Both mammalian PLD1 and PLD2 have an absolute requirement for the higher phosphorylated inositol lipids (Berstein et al., 1992; Colley et al., 1997; Hammond et al., 1997; Sciorra et al., 1999; Hodgkin et al., 2000). In keeping with this, we have recently demonstrated that PLD1 has a functional pleckstrin homology (PH) domain, specific for PtdIns(4,5)P2, that regulates both activity and localization (Hodgkin et al., 2000). Sequence analysis demonstrates considerable homology between the PH domains of PLD1 and PLD2, thus a similar specificity can be presumed.
Cellular PtdIns(4,5)P2 levels are, in part, governed by two families of enzymes, namely the Type I and Type II phosphatidylinositol 4‐phosphate 5‐kinases (PIPkinases) (Hinchliffe et al., 1998; Anderson et al., 1999). The Type II enzymes are composed of three isoforms that synthesize PtdIns(4,5)P2 by the 4‐phosphorylation of PtdIns(5)P (Rameh et al., 1997). The role of these enzymes in the maintenance and synthesis of cellular PtdIns(4,5)P2 pools is not yet understood. Type I PIPkinases comprise at least three distinct isoforms that phosphorylate the 5‐position of PtdIns(4)P (Ishihara et al., 1996; Loijens and Anderson, 1996; Shibasaki et al., 1997). However, in vitro, these enzymes will phosphorylate a number of inositol lipids such as PtdIns, PtdIns(3)P, PtdIns(4)P and PtdIns(3,4)P2 (Zhang et al., 1997; Tolias et al., 1998b). The Type I PIPkinases have been shown to associate with at least two low molecular weight G proteins of the Rho family (Chong et al., 1994; Ren et al., 1996; Tolias et al., 1998a) and recently to be activated by members of the ARF family (Honda et al., 1999; Jones et al., 2000). Previous data demonstrated that the Type I PIPkinases were activated by PtdOH (Jenkins et al., 1994), one product of PLD hydrolysis of PtdCho, and regulation of the Type I PIPkinase by ARF, in vitro, is dependent upon this acidic phospholipid (Honda et al., 1999). The Type I PIPkinases have been shown to be required for secretion in permeabilized cells, for Rho‐mediated ezrin, radixin and moesin (ERM) phosphorylation (Matsui et al., 1999) and Rac‐regulated capping/uncapping of actin in platelets (Tolias et al., 2000). Recent evidence has suggested that PIPkinases may also be involved in ARF‐regulated vesicle coating and budding at the Golgi and lysosomal membranes (Arneson et al., 1999). A role in the internalization of activated receptors has also been suggested. Genetic studies in mice lacking a functional synaptojanin, a PtdIns(4,5)P2 5‐phosphatase, have demonstrated increased PtdIns(4,5)P2 levels with an accumulation of clathrin‐coated vesicles in the cytosol, further supporting a role for PtdIns(4,5)P2 in vesicular trafficking (Cremona et al., 1999).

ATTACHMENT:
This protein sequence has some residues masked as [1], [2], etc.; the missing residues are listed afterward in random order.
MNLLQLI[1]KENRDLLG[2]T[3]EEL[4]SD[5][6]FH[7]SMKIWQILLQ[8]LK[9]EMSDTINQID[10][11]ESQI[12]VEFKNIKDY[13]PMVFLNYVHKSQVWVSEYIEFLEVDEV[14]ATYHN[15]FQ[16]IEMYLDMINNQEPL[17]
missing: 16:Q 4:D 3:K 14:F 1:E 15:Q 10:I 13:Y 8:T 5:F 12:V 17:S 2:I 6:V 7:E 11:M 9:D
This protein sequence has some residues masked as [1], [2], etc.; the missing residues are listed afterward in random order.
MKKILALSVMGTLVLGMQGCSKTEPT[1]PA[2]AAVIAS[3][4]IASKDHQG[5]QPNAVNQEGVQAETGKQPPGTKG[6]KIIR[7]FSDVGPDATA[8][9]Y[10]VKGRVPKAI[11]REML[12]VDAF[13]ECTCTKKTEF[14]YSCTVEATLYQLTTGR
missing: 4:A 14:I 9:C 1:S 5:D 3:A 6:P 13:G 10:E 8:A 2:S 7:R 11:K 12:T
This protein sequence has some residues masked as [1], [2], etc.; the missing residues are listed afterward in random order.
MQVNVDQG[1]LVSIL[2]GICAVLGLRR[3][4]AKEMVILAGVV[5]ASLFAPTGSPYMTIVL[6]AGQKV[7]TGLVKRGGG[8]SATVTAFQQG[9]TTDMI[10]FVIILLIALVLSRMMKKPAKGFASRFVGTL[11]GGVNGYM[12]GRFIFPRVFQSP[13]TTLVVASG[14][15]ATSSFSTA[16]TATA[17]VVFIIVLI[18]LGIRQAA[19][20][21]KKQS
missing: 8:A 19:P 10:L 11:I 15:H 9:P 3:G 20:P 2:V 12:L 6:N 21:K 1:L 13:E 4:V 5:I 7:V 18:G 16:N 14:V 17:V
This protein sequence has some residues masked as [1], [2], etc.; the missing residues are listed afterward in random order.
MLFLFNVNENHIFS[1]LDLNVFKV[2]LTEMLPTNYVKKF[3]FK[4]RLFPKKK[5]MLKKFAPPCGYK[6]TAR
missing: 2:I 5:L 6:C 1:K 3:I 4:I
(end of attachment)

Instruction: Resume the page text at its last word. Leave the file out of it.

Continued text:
In most, if not all of these cellular processes, a role for PLD has also been implicated. A feed‐forward cycle has been postulated whereby the generation of PtdIns(4,5)P2 activates PLD, which leads to enhanced PtdOH formation able to activate further the Type I PIPkinase. This would lead to a rapid local increase in both PtdOH and PtdIns(4,5)P2, which has been suggested to be important in both the generation of membrane curvature, vesicle budding and the recruitment/activation of proteins involved in coating of vesicles (Liscovitch and Cantley, 1995). Although enticing, there is a paucity of evidence to corroborate this theory. In this report we demonstrate that both PLD1 and PLD2 interact with the murine Type Iα PIPkinase and that PLD2 is able to lead to the recruitment of Type Iα PIPkinase in porcine aortic endothelial (PAE) cells. Finally, expression of the Type Iα PIPkinase leads to the activation of PLD2 activity in vivo. These data suggest a molecular mechanism by which PtdIns(4,5)P2 can be generated in a localized environment, leading to activation of PLD2.
Expression of a Type I PIPkinase in Cos‐7 cells leads to the activation of an endogenous PLD